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Advocates were disappointed Thursday that Gov. Dannel P. Malloy vetoed a bill that would give their clients a fair hearing with the Department of Social Services.

Currently, a DSS hearing officer can consult attorneys inside the agency, but they don’t have to give the individual appealing an opportunity to respond.

“Prohibiting hearing officers from consulting with counsel or with agency subject-matter experts would impair DSS’s ability to fulfill its mission of making accurate eligibility determinations in an efficient and timely manner,” Malloy wrote in his veto message.

However, that’s a misrepresentation of what the bill does because the bill doesn’t prohibit those communications. It simply gives the opposing side a chance to respond, according Sen. Gayle Slossberg, a proponent of the bill.

“We are disappointed,” Jane McNichol, of the Legal Assistance Resource Center of Connecticut, said Thursday. “It was not completely unexpected, but we’re hopeful the task force comes up with a solution that’s fair and effective.”

In the veto message, Malloy created a working group to try to resolve the issue. The working group will be convened by Malloy’s general counsel and will include three representatives of the state, three attorneys who represent clients at these types of hearings, and one administrative law expert. The group is expected to present its recommendations to Malloy by Dec. 1, 2014.

The Department of Social Services testified in March that giving the other side a chance to respond to communications would increase the time their 20 hearing officers, who aren’t attorneys, may have to spend on the more than 25,000 hearing requests the agency receives each year.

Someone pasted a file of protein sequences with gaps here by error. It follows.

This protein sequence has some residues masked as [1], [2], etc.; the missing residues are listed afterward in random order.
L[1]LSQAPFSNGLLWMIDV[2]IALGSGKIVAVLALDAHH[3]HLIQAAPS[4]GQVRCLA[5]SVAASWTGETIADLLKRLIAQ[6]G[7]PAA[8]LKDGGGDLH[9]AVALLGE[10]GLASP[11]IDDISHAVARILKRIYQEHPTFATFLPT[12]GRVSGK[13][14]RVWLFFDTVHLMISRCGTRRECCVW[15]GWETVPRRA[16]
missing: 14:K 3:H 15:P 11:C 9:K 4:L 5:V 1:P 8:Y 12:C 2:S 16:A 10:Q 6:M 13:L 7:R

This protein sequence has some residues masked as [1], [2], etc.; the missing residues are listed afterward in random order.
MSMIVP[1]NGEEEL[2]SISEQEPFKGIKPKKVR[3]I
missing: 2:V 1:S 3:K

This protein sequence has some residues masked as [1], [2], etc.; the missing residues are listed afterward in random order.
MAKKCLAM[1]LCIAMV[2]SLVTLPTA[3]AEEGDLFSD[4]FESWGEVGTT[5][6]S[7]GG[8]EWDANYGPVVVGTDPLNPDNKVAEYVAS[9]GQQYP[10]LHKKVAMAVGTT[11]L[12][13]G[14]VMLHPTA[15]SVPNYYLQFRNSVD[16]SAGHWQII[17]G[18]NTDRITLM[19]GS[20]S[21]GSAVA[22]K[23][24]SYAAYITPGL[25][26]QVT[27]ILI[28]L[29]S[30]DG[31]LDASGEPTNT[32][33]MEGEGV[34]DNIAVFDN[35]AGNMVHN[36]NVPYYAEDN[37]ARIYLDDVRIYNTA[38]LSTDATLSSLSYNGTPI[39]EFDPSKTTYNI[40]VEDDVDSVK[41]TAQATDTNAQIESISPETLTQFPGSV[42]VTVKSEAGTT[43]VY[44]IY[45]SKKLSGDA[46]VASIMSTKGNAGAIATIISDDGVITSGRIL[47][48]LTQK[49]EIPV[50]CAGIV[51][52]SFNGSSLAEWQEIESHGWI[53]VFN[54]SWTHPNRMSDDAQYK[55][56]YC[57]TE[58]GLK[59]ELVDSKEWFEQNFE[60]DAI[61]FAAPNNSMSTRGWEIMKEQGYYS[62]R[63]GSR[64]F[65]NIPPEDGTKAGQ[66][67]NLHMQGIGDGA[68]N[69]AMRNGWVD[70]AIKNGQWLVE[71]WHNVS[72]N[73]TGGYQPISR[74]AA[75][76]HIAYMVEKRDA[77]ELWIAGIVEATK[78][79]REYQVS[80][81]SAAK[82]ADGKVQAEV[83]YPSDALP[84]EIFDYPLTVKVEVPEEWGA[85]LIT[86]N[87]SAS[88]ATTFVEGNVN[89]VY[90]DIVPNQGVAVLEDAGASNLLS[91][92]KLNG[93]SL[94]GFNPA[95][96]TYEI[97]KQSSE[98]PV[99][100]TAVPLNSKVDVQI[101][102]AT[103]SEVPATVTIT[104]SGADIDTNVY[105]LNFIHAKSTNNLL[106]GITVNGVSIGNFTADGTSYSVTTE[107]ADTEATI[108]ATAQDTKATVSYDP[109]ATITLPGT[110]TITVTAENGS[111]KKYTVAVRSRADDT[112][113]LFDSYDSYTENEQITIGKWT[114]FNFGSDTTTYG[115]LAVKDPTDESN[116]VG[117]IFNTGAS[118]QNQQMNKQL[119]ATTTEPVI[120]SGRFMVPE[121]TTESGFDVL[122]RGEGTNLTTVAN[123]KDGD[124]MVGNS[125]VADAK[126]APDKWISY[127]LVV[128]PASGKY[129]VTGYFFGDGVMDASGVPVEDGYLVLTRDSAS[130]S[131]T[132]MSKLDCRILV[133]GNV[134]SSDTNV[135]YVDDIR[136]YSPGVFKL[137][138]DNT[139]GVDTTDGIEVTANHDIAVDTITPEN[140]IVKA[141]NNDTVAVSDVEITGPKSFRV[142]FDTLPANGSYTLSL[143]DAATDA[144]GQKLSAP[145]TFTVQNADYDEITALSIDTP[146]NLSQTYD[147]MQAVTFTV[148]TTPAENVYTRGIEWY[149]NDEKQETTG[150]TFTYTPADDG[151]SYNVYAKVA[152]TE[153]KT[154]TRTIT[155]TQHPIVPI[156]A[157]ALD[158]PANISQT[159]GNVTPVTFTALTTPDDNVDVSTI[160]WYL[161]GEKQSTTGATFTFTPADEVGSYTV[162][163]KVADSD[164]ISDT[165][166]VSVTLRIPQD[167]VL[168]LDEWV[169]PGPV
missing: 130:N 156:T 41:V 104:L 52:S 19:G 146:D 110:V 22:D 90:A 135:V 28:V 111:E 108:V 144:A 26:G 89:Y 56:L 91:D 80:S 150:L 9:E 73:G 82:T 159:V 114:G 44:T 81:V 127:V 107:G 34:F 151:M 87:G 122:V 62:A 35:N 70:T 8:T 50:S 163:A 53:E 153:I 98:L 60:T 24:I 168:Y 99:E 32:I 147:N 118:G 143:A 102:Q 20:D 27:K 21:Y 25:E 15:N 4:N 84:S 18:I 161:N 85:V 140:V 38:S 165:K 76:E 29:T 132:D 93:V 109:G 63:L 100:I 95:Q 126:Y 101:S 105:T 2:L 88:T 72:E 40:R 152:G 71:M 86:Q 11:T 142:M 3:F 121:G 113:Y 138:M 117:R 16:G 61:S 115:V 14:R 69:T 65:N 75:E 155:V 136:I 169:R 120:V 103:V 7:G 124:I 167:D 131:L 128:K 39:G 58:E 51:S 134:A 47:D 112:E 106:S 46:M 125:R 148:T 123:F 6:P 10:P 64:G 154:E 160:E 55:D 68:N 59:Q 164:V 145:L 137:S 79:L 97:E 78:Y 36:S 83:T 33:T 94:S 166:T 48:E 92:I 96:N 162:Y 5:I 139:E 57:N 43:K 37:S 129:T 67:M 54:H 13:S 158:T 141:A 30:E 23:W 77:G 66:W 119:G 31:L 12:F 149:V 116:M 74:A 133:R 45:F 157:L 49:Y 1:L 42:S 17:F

“While I fully support a collaborative effort to identify any and all reasonable improvements to the DSS hearings process, I am not comfortable signing the bill in its current form,” Malloy said.

Malloy vetoed another bill, which would have raised the cap on a tax credit for businesses that invest in community projects approved by a town government. The legislation raised the cap for the Neighborhood Assistance Act Program from $5 million to $10 million.

In his veto message, the governor said the legislature failed to budget the extra $5 million into the state budget, which he has already signed into law.

“This is a good bill, and I deeply regret being unable to sign it. However, while I support this program and would welcome an opportunity to expand it, the $5 million potential revenue loss was not contemplated in this year’s budget adjustments and will put the budget out of balance,” he wrote.

Malloy urged the legislature to appropriate enough money to pay for the expansion in next year’s budget. He said he would “unreservedly” sign such a bill.

“Every budget process involves difficult choices. This year’s budget adjustments were no exception and unfortunately, the expansion of the Neighborhood Assistance Act program was not included in the final budget that I signed,” he said.

In addition to the fair hearing and neighborhood assistance bills above, Malloy vetoed a bill that would have banned chocolate milk sales in schools based on its sodium content.

To date Malloy has signed 216 bills and vetoed seven.